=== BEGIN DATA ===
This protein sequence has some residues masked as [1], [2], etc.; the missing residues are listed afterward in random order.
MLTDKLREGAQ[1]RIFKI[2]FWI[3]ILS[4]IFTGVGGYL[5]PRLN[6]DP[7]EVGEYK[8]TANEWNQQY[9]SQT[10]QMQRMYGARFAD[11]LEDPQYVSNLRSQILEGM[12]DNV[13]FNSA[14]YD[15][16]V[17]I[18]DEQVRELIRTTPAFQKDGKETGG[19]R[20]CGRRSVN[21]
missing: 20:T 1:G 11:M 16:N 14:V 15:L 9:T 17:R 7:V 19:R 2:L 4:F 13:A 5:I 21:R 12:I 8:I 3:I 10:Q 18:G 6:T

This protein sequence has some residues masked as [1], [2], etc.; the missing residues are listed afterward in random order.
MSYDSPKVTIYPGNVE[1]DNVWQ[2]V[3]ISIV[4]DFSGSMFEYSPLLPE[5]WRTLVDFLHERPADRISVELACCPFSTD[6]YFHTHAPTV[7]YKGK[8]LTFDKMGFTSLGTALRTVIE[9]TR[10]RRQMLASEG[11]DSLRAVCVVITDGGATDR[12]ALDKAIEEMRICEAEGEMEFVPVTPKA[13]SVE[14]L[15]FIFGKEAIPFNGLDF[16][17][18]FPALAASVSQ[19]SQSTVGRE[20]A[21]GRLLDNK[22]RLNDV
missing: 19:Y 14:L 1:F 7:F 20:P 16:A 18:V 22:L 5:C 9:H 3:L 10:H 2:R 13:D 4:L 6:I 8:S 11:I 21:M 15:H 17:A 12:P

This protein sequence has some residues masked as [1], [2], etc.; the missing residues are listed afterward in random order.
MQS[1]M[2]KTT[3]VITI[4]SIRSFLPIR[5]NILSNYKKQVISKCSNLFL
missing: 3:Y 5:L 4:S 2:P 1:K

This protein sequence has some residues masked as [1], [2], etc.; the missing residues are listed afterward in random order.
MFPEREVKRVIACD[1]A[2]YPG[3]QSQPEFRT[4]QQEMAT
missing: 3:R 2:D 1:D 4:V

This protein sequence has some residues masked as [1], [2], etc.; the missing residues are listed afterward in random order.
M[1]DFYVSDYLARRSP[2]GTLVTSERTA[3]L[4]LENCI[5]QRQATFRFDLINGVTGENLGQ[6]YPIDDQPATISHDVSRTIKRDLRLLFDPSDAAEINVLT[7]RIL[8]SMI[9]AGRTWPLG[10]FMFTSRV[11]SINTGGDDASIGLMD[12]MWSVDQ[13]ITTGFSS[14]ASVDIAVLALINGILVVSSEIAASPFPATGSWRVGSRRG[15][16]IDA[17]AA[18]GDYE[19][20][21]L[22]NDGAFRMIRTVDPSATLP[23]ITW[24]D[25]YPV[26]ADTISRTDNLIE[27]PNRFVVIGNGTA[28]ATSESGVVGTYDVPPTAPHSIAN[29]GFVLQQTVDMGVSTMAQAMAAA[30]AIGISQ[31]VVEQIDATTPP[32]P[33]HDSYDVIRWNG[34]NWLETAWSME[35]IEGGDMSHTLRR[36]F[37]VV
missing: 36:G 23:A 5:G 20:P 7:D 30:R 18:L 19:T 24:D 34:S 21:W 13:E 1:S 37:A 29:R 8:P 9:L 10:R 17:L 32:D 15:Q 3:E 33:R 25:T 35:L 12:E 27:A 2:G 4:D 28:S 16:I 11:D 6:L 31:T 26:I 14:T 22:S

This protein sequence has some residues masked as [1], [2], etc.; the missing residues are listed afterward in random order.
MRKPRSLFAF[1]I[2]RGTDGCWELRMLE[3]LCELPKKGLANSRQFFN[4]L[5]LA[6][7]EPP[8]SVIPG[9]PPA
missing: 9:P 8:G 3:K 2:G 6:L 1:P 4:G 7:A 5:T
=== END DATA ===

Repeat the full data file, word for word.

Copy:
This protein sequence has some residues masked as [1], [2], etc.; the missing residues are listed afterward in random order.
MLTDKLREGAQ[1]RIFKI[2]FWI[3]ILS[4]IFTGVGGYL[5]PRLN[6]DP[7]EVGEYK[8]TANEWNQQY[9]SQT[10]QMQRMYGARFAD[11]LEDPQYVSNLRSQILEGM[12]DNV[13]FNSA[14]YD[15][16]V[17]I[18]DEQVRELIRTTPAFQKDGKETGG[19]R[20]CGRRSVN[21]
missing: 20:T 1:G 11:M 16:N 14:V 15:L 9:T 17:R 7:V 19:R 2:L 4:F 13:A 5:I 21:R 12:I 8:I 3:I 10:Q 18:G 6:T

This protein sequence has some residues masked as [1], [2], etc.; the missing residues are listed afterward in random order.
MSYDSPKVTIYPGNVE[1]DNVWQ[2]V[3]ISIV[4]DFSGSMFEYSPLLPE[5]WRTLVDFLHERPADRISVELACCPFSTD[6]YFHTHAPTV[7]YKGK[8]LTFDKMGFTSLGTALRTVIE[9]TR[10]RRQMLASEG[11]DSLRAVCVVITDGGATDR[12]ALDKAIEEMRICEAEGEMEFVPVTPKA[13]SVE[14]L[15]FIFGKEAIPFNGLDF[16][17][18]FPALAASVSQ[19]SQSTVGRE[20]A[21]GRLLDNK[22]RLNDV
missing: 19:Y 14:L 1:F 7:F 20:P 16:A 18:V 22:L 5:C 9:H 3:L 10:H 2:R 13:D 4:L 6:I 8:S 11:I 21:M 15:H 17:A 12:P

This protein sequence has some residues masked as [1], [2], etc.; the missing residues are listed afterward in random order.
MQS[1]M[2]KTT[3]VITI[4]SIRSFLPIR[5]NILSNYKKQVISKCSNLFL
missing: 3:Y 5:L 4:S 2:P 1:K

This protein sequence has some residues masked as [1], [2], etc.; the missing residues are listed afterward in random order.
MFPEREVKRVIACD[1]A[2]YPG[3]QSQPEFRT[4]QQEMAT
missing: 3:R 2:D 1:D 4:V

This protein sequence has some residues masked as [1], [2], etc.; the missing residues are listed afterward in random order.
M[1]DFYVSDYLARRSP[2]GTLVTSERTA[3]L[4]LENCI[5]QRQATFRFDLINGVTGENLGQ[6]YPIDDQPATISHDVSRTIKRDLRLLFDPSDAAEINVLT[7]RIL[8]SMI[9]AGRTWPLG[10]FMFTSRV[11]SINTGGDDASIGLMD[12]MWSVDQ[13]ITTGFSS[14]ASVDIAVLALINGILVVSSEIAASPFPATGSWRVGSRRG[15][16]IDA[17]AA[18]GDYE[19][20][21]L[22]NDGAFRMIRTVDPSATLP[23]ITW[24]D[25]YPV[26]ADTISRTDNLIE[27]PNRFVVIGNGTA[28]ATSESGVVGTYDVPPTAPHSIAN[29]GFVLQQTVDMGVSTMAQAMAAA[30]AIGISQ[31]VVEQIDATTPP[32]P[33]HDSYDVIRWNG[34]NWLETAWSME[35]IEGGDMSHTLRR[36]F[37]VV
missing: 36:G 23:A 5:G 20:P 7:D 30:R 18:L 19:T 24:D 34:S 21:W 13:E 1:S 37:A 29:R 8:P 9:L 10:R 17:L 32:D 15:Q 3:E 33:R 25:T 35:L 12:E 27:A 2:G 4:D 28:S 16:I 11:D 6:L 31:T 26:I 14:T 22:S

This protein sequence has some residues masked as [1], [2], etc.; the missing residues are listed afterward in random order.
MRKPRSLFAF[1]I[2]RGTDGCWELRMLE[3]LCELPKKGLANSRQFFN[4]L[5]LA[6][7]EPP[8]SVIPG[9]PPA
missing: 9:P 8:G 3:K 2:G 6:L 1:P 4:G 7:A 5:T